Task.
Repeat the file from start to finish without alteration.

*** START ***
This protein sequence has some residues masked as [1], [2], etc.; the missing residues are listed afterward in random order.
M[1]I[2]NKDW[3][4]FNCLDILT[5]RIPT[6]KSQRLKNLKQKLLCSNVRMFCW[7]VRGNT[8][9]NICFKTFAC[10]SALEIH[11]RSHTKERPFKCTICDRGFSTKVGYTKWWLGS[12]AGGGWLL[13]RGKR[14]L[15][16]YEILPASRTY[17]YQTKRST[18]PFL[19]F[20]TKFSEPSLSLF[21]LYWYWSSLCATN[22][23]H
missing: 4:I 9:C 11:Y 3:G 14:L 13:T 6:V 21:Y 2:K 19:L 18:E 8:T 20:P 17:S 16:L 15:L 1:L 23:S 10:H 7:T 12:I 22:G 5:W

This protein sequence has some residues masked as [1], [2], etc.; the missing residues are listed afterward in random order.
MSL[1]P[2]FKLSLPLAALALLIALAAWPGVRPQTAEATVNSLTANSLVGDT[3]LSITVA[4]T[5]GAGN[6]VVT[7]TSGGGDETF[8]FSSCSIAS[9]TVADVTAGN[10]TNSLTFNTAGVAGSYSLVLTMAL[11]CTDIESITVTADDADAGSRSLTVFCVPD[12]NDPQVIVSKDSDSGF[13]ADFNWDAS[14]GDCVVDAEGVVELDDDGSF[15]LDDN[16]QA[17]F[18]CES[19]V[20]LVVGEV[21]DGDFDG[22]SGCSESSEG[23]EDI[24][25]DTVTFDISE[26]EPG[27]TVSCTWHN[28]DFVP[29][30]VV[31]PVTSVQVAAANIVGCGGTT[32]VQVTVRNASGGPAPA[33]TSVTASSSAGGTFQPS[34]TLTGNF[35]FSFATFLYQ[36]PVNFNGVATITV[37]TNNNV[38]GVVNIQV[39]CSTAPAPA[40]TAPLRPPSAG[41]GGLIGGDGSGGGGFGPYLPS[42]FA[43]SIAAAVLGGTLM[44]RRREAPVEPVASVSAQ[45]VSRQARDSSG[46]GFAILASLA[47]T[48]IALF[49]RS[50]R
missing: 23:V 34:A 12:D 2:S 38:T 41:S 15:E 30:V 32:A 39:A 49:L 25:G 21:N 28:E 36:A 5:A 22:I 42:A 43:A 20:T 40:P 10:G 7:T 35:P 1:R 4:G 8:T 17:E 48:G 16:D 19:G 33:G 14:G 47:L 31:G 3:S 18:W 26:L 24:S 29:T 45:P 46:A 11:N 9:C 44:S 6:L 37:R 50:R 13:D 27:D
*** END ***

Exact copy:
This protein sequence has some residues masked as [1], [2], etc.; the missing residues are listed afterward in random order.
M[1]I[2]NKDW[3][4]FNCLDILT[5]RIPT[6]KSQRLKNLKQKLLCSNVRMFCW[7]VRGNT[8][9]NICFKTFAC[10]SALEIH[11]RSHTKERPFKCTICDRGFSTKVGYTKWWLGS[12]AGGGWLL[13]RGKR[14]L[15][16]YEILPASRTY[17]YQTKRST[18]PFL[19]F[20]TKFSEPSLSLF[21]LYWYWSSLCATN[22][23]H
missing: 4:I 9:C 11:Y 3:G 14:L 13:T 6:V 21:Y 2:K 19:L 18:E 8:T 20:P 17:S 16:L 15:L 1:L 23:S 10:H 7:T 12:I 22:G 5:W

This protein sequence has some residues masked as [1], [2], etc.; the missing residues are listed afterward in random order.
MSL[1]P[2]FKLSLPLAALALLIALAAWPGVRPQTAEATVNSLTANSLVGDT[3]LSITVA[4]T[5]GAGN[6]VVT[7]TSGGGDETF[8]FSSCSIAS[9]TVADVTAGN[10]TNSLTFNTAGVAGSYSLVLTMAL[11]CTDIESITVTADDADAGSRSLTVFCVPD[12]NDPQVIVSKDSDSGF[13]ADFNWDAS[14]GDCVVDAEGVVELDDDGSF[15]LDDN[16]QA[17]F[18]CES[19]V[20]LVVGEV[21]DGDFDG[22]SGCSESSEG[23]EDI[24][25]DTVTFDISE[26]EPG[27]TVSCTWHN[28]DFVP[29][30]VV[31]PVTSVQVAAANIVGCGGTT[32]VQVTVRNASGGPAPA[33]TSVTASSSAGGTFQPS[34]TLTGNF[35]FSFATFLYQ[36]PVNFNGVATITV[37]TNNNV[38]GVVNIQV[39]CSTAPAPA[40]TAPLRPPSAG[41]GGLIGGDGSGGGGFGPYLPS[42]FA[43]SIAAAVLGGTLM[44]RRREAPVEPVASVSAQ[45]VSRQARDSSG[46]GFAILASLA[47]T[48]IALF[49]RS[50]R
missing: 23:V 34:A 12:D 2:S 38:T 41:S 15:E 30:V 32:A 39:A 49:L 25:G 21:N 28:E 36:A 5:A 22:I 42:A 43:A 20:T 40:P 10:G 7:T 35:P 1:R 4:G 8:T 17:E 48:G 16:D 19:G 33:G 14:G 47:L 31:G 3:S 18:W 26:L 24:S 29:T 45:P 46:A 11:N 9:C 44:S 6:L 37:R 50:R 13:D 27:D